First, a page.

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I purchased a set of tweezers #1, 3 and 5). I pretty much just use the #1 all the time. Just wondering if there is a guide any guidance on when to use different tweezers. I suspect that many people have their own preferences, but given the many different shapes and sizes, there must be some method to the madness, as they say. 

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It's a matter of preference really. You should keep the #5 aside and just use them for fine hairspring work though; otherwise they will end up damaged and be useless for that. Some like #1, some #2, some #3 for general work. Some use brass or nickel tweezers for general work- this is good as they are less likely to scratch delicate parts, and are much "grippier". On that note, the finer the tweezer, the more likely it will be to want to launch parts.

 

I have a bunch of nickel tweezers that have been retouched so many times they are like 30% shorter than new. Those become handy for when you need very strong tweezers- just used a pair to unscrew the bond from inside a floating barrel. My general use tweezers the last few years are a couple of pair of #5 that have been sharpened enough times that the ends are now very strong; useless for hairspring work, great for general work. These are Dumont Dumostar, which is a much more tough alloy than the Dumoxel, and less brittle than their carbon steel ones.

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1 hour ago, MarkF said:

I purchased a set of tweezers #1, 3 and 5). I pretty much just use the #1 all the time. Just wondering if there is a guide any guidance on when to use different tweezers. I suspect that many people have their own preferences, but given the many different shapes and sizes, there must be some method to the madness, as they say.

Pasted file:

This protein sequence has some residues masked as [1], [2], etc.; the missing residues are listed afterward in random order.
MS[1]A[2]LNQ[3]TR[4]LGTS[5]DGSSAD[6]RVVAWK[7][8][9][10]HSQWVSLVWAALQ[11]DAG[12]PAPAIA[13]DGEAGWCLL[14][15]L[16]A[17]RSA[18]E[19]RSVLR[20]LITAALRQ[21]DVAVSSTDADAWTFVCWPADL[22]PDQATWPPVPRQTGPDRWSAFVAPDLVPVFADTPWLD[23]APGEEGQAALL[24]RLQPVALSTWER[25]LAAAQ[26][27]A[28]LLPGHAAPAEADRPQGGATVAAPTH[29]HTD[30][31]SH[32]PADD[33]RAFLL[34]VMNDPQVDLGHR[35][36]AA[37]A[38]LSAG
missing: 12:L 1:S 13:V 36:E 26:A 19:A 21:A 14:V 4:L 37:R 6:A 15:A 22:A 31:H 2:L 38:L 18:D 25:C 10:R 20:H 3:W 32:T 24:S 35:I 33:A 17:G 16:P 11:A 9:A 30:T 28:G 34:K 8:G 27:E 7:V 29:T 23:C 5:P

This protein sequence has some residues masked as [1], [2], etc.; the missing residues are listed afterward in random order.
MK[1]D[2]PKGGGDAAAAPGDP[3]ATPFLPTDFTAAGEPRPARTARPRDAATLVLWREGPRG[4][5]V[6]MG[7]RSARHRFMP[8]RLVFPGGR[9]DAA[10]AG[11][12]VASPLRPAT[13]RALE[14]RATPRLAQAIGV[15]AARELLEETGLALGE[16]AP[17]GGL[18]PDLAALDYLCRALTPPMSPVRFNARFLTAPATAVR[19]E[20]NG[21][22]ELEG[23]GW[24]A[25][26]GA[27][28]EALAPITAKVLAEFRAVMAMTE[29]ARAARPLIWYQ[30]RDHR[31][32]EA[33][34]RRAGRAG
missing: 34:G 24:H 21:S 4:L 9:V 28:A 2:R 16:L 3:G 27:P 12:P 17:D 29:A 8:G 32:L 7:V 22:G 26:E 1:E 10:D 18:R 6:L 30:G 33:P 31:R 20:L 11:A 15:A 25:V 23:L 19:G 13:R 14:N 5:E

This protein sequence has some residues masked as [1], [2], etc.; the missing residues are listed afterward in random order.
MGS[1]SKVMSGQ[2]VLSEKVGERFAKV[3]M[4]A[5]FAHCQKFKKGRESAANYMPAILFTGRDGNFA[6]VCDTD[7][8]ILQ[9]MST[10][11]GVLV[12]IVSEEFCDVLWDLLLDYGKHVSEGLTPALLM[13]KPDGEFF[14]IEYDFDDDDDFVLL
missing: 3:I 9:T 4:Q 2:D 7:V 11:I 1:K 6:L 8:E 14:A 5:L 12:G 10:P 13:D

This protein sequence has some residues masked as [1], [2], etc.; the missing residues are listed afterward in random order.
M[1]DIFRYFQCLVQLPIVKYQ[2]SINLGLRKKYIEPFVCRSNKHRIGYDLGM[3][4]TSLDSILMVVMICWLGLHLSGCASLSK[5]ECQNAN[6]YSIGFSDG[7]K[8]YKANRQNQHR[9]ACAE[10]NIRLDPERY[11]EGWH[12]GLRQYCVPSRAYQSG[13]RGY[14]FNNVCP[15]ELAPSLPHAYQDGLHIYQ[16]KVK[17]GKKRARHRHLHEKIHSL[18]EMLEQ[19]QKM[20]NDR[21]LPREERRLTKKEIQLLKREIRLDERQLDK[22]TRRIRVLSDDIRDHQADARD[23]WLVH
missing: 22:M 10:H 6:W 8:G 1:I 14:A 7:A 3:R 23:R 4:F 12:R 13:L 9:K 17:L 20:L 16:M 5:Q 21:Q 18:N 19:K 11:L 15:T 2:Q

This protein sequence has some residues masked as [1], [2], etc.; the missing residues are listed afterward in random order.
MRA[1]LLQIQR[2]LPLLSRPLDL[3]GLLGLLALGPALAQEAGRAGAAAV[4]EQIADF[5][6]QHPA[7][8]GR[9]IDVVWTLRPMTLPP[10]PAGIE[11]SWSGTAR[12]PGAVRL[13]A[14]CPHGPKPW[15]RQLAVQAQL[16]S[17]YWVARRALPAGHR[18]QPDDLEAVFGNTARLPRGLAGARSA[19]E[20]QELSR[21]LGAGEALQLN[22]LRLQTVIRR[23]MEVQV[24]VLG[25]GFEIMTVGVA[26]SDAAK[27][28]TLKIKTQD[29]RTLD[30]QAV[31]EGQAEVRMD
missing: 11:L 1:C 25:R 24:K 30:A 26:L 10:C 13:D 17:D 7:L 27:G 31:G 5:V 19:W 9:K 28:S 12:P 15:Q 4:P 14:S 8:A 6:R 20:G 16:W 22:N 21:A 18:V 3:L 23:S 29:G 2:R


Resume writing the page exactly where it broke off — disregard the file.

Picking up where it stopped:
Have you noticed any problems with using no.1 all of the time ?  Could it be like using a pair of needle nose pliers to take all the parts of a car engine ?

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7 hours ago, MarkF said:

given the many different shapes and sizes, there must be some method to the madness, as they say.

I wouldn't call it madness, using the right tool for the job applies to watch repair just as much as any other trade. In saying that you dont want to be swapping your tweezers every 30 seconds either so finding a pair that feels right and has a few applications can save you a lot of time. A lot is based upon the size of what you are picking up. The bigger and heavier the part the more of it's surface area you want to be holding , without the surface area coverage more pressure is needed. You should have noticed by now picking up a big bridge or a mainplate with fine tweezers, parts can spin and slip on you, risking a drop. Tweezer material has an effect, brass grips better and scratches less than steel but also wears much quicker. I find titanium a good compromise, its doesn't scratch like brass doesn't but is quite a bit tougher than brass. A lot of folk like bronze tweezers which are much tougher than brass. No matter what you choose to use now you will change later, it could take a year or so chopping and changing until you develop a feel of what you like and can work best with. 

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5 hours ago, Neverenoughwatches said:

Have you noticed any problems with using no.1 all of the time ?  Could it be like using a pair of needle nose pliers to take all the parts of a car engine ?